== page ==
As mentioned earlier, MFP growth is normally associated with technological change, organizational change or economies of scale. However, because MFP growth is calculated as growth in outputs that cannot be accounted for by growth in a weighted combination of measured inputs, it also captures changes in inputs that are not taken into account. Subsoil mineral and energy resources are essential for production in mining and oil and gas extraction. However, the measure of MFP normally published in the Canadian Productivity Accounts, and in the productivity accounts of other countries, does not consider the depletion of the natural resource stock or the flow of natural capital input.

This omission is relevant because, in Australia, the inclusion of natural capital helps to account for a substantial part of the decline in measured MFP in the Australian mining and oil and gas extraction industryFootnote 2.The explanation for these findings also applies to the Canadian experience. As the demand for outputs in the mining and oil and gas extraction industry rose in the 2000s, the natural resources that were being exploited were increasingly difficult to extract, and labour productivity growth declined. When natural capital input is not included in measurement, the decline in labour productivity is attributed to lower MFP growth, instead of to slower growth in natural capital input.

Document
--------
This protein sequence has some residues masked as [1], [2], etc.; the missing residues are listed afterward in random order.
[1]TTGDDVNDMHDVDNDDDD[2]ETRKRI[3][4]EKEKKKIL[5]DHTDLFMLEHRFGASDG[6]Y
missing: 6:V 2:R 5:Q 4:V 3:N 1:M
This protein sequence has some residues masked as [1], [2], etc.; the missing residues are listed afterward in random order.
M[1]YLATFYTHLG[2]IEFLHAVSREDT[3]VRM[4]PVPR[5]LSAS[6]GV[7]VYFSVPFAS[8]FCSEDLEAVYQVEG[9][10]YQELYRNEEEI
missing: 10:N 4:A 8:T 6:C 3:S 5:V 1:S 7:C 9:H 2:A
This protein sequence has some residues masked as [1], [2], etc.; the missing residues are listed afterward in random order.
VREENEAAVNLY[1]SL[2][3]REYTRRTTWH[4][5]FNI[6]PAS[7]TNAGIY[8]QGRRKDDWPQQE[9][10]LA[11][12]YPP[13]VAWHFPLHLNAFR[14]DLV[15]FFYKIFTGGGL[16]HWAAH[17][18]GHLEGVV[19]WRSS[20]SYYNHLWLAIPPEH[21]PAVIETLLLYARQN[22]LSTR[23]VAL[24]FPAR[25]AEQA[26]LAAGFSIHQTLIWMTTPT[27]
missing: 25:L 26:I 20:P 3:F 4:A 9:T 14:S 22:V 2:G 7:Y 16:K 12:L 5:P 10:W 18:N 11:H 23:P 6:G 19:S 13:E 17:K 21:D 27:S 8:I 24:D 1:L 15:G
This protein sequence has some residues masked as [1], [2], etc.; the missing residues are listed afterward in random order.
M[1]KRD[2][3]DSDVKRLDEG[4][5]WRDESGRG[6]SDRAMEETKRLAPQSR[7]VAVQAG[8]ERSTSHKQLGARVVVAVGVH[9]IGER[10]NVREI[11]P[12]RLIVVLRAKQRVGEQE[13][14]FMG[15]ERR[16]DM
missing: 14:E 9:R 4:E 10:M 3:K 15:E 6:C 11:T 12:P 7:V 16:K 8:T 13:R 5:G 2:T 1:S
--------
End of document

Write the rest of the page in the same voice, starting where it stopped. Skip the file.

Adams and Wang (2015) assessed the impact of incorporating natural capital into the measurement of MFP for Canada’s mining and oil and gas extraction industry. They found that before natural capital was added, MFP growth from 2000 to 2009 in the mining and oil and gas extraction industry was -7.0% per year. Including natural capital raised the average annual MFP growth to -5.3%Footnote 3. Thus, while including natural capital helped explain the decline in MFP growth, substantial negative growth remains to be accounted for.

Productivity growth in manufacturing

The 2000s presented a number of challenges for the manufacturing industry. For the first time since 1961, real gross domestic product (GDP) growth in manufacturing stalled while the business sector GDP continued to expandFootnote 4. Challenges—including the bursting of the tech bubble in 2001, the commodity boom and the appreciation of the Canadian dollar relative to the U.S. dollar, and stronger competition from abroad—contributed to excess capacity in the manufacturing sector in the short run and pressures to improve productivity in the sector.

Pressures to improve productivity can manifest themselves in productivity improvements within firms and in shifts in market share and resources from less productive firms to more productive firms.

With regard to the latter, most studies of the manufacturing sector after 2000—most recently by Gu and Li (2017)—found that reallocation contributes positively to productivity growth, offsetting the declines in productivity growth seen within continuing firms between the pre- and post-2000 periods.